On the latest edition of his 83 Weeks podcast new WWE Hall of Famer Eric Bischoff discussed current AEW superstar Paul Wight’s run in WCW, and how Wight, known as The Giant during that time, was just as agile as some of the cruiserweights, and even got heat once backstage for delivering a dropkick. Highlights from the interview are below.
How athletic and agile Paul Wight was in WCW:
I loved every bit of it, and it certainly is a testament to how hard Paul Wight worked, and how much natural talent Paul Wight had. He was very eager at this point. He was an open book. He listened. He tried to learn, and he did a great job. He was a phenomenal athlete. If you think watching a 6 foot 10 guy do a dropkick is impressive, you should see him do a kip-up, which is something that generally only gymnasts can do. Little f**kers that weigh about 140 pounds. They can do kip-ups pretty well. You get a guy that weighs whatever he weighed at the time, 450 pounds, 6 foot 10, be able to do a kip-up, a legitimate kip-up, was mind-boggling.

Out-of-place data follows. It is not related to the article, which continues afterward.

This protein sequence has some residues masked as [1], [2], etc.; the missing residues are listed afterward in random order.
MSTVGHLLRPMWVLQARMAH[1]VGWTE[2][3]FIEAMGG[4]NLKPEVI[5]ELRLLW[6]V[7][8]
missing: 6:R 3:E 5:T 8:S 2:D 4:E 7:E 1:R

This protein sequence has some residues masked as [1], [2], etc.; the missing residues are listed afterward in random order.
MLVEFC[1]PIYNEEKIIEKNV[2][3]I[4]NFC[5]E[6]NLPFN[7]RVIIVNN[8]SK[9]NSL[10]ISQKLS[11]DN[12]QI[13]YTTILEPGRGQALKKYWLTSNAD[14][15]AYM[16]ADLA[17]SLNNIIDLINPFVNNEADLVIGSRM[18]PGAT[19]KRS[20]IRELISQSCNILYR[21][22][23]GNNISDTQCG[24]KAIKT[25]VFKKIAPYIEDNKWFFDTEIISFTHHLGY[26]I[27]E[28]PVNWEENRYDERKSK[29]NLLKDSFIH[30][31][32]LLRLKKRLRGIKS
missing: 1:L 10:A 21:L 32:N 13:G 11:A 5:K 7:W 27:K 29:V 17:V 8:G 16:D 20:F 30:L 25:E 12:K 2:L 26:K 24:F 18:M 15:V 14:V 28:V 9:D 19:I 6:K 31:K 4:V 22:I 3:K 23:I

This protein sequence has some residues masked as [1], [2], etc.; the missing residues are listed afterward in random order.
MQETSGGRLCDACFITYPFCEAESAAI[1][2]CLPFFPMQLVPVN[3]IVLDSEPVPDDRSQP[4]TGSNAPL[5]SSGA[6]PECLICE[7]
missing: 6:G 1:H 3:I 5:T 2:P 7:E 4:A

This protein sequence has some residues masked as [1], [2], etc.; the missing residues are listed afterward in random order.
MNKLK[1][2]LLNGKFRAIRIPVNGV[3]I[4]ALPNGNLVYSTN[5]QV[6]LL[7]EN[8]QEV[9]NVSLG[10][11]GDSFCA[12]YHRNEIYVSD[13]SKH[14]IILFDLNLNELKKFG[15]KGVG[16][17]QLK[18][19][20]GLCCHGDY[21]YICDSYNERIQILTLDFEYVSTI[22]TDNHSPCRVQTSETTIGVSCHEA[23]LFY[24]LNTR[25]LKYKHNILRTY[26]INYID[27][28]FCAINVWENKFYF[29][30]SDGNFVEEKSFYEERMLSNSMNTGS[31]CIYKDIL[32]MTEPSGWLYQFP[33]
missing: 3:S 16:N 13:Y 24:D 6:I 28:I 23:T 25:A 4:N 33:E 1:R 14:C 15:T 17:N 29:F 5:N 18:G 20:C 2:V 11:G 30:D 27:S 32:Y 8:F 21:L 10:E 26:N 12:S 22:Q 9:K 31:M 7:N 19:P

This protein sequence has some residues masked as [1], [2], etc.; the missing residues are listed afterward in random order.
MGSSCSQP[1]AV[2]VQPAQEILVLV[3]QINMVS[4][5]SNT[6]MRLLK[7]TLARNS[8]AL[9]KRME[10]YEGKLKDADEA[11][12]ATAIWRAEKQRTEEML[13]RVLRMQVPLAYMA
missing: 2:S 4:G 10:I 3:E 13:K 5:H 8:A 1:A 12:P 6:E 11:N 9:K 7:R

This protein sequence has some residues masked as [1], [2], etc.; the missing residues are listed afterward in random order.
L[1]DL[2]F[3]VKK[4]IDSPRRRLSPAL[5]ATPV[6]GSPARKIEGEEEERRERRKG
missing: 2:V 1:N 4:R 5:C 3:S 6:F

Says Wight got heat backstage for delivering a dropkick:
What’s interesting about this, is Giant actually got a little heat backstage for doing that dropkick. There was a lot of people that were like, ‘What? You’re killing your giant gimmick. You’re doing stuff that Eddie Guerrero does. Or guys that are 220 pounds do. You’re a giant, work like a giant. Giants don’t dropkick.’ That was a big conversation backstage. I was kind of stuck in the middle of it. I thought, traditionally yes, that would be right, you want to see a big giant be a big giant. You know, ‘don’t go down … … build up to it over weeks or months or years. Don’t go off your feet, you know, and by all means, don’t go do a f**king dropkick. Or a kip-up. Even though you can, don’t do it because it’ll kill your gimmick.’ There was a lot of that conversation backstage.
(H/T and transcribed by Fightful)